Fresh Water

Along the Main Park Road (accessed through the city of Homestead), Nine Mile Pond is the dividing line between saltwater and freshwater. If fishing at Nine Mile Pond and north of Nine Mile Pond, a freshwater fishing license is required. Anywhere south of Nine Mile Pond, a saltwater fishing license is required.

For fishing at Gulf Coast (in Everglades City), a saltwater fishing license is required.

Florida fishing regulations apply to our park, but with a few exceptions. Stop by our Visitor Center or download our Everglades National Park fishing regulations for more information. Visitors can get a tide table from the entrance station, the Gulf Coast Visitor Center, or the Flamingo Visitor Center.


15. Is swimming allowed in the park?
Swimming/Snorkeling is prohibited in all canals, ponds, freshwater lakes, marked channels, and boat basins inside the park.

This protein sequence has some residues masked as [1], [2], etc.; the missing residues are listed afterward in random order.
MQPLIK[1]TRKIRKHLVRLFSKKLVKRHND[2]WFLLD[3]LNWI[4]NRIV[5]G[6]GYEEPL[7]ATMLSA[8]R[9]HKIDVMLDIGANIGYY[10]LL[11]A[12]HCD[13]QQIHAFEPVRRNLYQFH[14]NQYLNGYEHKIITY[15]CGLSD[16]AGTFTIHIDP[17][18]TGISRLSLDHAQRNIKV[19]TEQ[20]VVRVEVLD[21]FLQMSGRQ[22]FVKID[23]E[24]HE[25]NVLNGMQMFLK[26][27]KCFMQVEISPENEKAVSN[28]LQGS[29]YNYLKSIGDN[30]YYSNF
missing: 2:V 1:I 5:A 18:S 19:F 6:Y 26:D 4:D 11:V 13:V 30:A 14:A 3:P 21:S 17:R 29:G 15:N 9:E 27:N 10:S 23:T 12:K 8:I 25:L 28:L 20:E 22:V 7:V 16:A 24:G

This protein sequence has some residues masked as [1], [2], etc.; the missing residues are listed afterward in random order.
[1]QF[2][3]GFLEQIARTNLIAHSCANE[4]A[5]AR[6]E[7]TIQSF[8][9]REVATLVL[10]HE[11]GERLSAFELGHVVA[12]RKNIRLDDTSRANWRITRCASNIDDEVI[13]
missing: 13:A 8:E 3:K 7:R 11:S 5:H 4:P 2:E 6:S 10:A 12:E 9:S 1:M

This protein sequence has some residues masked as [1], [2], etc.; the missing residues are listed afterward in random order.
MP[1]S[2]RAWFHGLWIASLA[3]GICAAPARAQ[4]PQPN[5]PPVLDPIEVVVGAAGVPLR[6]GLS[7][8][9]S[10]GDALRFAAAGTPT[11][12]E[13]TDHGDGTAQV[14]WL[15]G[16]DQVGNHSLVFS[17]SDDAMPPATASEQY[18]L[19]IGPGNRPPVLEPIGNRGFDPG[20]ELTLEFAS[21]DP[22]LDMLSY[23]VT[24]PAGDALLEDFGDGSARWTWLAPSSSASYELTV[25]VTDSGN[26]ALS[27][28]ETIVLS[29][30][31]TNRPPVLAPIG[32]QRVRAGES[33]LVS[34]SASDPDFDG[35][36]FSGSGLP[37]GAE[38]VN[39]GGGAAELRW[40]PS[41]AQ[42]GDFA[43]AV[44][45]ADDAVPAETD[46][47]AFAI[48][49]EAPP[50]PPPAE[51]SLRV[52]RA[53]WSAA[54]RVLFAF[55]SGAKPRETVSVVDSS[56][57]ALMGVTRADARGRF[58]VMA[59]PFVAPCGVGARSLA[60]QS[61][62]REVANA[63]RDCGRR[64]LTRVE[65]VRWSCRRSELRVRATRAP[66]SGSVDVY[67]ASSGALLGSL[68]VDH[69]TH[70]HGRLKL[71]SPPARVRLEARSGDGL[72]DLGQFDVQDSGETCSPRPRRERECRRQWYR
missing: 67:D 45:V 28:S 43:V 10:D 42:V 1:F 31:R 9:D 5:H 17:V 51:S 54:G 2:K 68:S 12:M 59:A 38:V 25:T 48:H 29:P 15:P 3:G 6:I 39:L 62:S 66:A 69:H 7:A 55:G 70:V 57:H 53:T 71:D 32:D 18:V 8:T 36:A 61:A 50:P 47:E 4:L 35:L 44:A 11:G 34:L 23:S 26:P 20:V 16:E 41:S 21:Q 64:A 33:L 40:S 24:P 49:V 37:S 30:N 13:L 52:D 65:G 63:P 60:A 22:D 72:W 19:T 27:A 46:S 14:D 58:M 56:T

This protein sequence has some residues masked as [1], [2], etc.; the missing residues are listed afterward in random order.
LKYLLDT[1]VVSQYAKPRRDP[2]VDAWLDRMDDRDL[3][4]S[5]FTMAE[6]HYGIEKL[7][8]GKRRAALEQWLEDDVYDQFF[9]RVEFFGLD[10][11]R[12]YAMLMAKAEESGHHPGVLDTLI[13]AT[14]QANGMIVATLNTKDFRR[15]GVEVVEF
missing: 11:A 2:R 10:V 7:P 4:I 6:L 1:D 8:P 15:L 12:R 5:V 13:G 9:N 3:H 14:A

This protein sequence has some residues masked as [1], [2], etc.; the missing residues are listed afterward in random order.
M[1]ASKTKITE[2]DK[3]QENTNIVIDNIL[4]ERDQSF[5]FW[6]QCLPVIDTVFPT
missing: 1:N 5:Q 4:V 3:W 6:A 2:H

16. What activities are there to do while visiting the park?
There are many ways to experience Everglades National Park. You can go biking, bird watching, boating, camping, paddlesports (canoe and kayak), fishing, geocaching, hiking or attend our ranger programs. For a complete description of activities, visit our Things To Do page.

Contact the Park

Mailing Address:

40001 State Road 9336
Homestead, FL 33034


(305) 242-7700
Main Everglades National Park Phone and Fax

Contact Us